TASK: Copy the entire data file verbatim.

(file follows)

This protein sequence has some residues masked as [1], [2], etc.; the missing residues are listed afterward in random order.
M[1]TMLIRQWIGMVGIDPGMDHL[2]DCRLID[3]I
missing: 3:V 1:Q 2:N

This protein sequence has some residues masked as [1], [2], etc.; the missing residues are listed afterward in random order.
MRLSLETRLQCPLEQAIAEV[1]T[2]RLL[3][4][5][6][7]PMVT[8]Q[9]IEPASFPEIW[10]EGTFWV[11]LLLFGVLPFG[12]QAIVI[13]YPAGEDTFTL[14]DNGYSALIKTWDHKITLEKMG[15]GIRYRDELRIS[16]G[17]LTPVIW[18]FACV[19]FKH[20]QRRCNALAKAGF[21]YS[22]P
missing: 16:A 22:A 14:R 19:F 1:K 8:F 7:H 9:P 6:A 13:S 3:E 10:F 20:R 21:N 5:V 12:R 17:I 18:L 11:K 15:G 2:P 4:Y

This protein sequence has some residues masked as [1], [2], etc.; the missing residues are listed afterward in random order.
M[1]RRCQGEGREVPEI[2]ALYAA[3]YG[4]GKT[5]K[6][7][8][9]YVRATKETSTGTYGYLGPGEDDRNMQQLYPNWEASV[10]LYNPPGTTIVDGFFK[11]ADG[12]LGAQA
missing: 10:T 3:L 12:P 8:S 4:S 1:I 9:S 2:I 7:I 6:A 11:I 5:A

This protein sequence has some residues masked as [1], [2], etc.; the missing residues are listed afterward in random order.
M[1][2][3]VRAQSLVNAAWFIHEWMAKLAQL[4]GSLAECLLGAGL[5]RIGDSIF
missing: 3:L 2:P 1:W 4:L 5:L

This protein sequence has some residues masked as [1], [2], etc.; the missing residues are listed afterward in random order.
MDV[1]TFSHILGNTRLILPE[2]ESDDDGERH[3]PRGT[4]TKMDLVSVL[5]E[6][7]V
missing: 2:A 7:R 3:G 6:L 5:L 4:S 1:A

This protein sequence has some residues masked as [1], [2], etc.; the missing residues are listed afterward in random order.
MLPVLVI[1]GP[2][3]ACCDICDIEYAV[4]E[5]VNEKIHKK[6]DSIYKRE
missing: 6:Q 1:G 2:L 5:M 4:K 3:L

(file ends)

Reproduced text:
This protein sequence has some residues masked as [1], [2], etc.; the missing residues are listed afterward in random order.
M[1]TMLIRQWIGMVGIDPGMDHL[2]DCRLID[3]I
missing: 3:V 1:Q 2:N

This protein sequence has some residues masked as [1], [2], etc.; the missing residues are listed afterward in random order.
MRLSLETRLQCPLEQAIAEV[1]T[2]RLL[3][4][5][6][7]PMVT[8]Q[9]IEPASFPEIW[10]EGTFWV[11]LLLFGVLPFG[12]QAIVI[13]YPAGEDTFTL[14]DNGYSALIKTWDHKITLEKMG[15]GIRYRDELRIS[16]G[17]LTPVIW[18]FACV[19]FKH[20]QRRCNALAKAGF[21]YS[22]P
missing: 16:A 22:A 14:R 19:F 1:K 8:F 7:H 9:P 6:A 13:S 3:E 10:F 20:R 21:N 5:V 12:R 17:I 18:L 11:K 15:G 2:P 4:Y

This protein sequence has some residues masked as [1], [2], etc.; the missing residues are listed afterward in random order.
M[1]RRCQGEGREVPEI[2]ALYAA[3]YG[4]GKT[5]K[6][7][8][9]YVRATKETSTGTYGYLGPGEDDRNMQQLYPNWEASV[10]LYNPPGTTIVDGFFK[11]ADG[12]LGAQA
missing: 10:T 3:L 12:P 8:S 4:S 1:I 9:S 2:I 7:I 6:A 11:I 5:A

This protein sequence has some residues masked as [1], [2], etc.; the missing residues are listed afterward in random order.
M[1][2][3]VRAQSLVNAAWFIHEWMAKLAQL[4]GSLAECLLGAGL[5]RIGDSIF
missing: 3:L 2:P 1:W 4:L 5:L

This protein sequence has some residues masked as [1], [2], etc.; the missing residues are listed afterward in random order.
MDV[1]TFSHILGNTRLILPE[2]ESDDDGERH[3]PRGT[4]TKMDLVSVL[5]E[6][7]V
missing: 2:A 7:R 3:G 6:L 5:L 4:S 1:A

This protein sequence has some residues masked as [1], [2], etc.; the missing residues are listed afterward in random order.
MLPVLVI[1]GP[2][3]ACCDICDIEYAV[4]E[5]VNEKIHKK[6]DSIYKRE
missing: 6:Q 1:G 2:L 5:M 4:K 3:L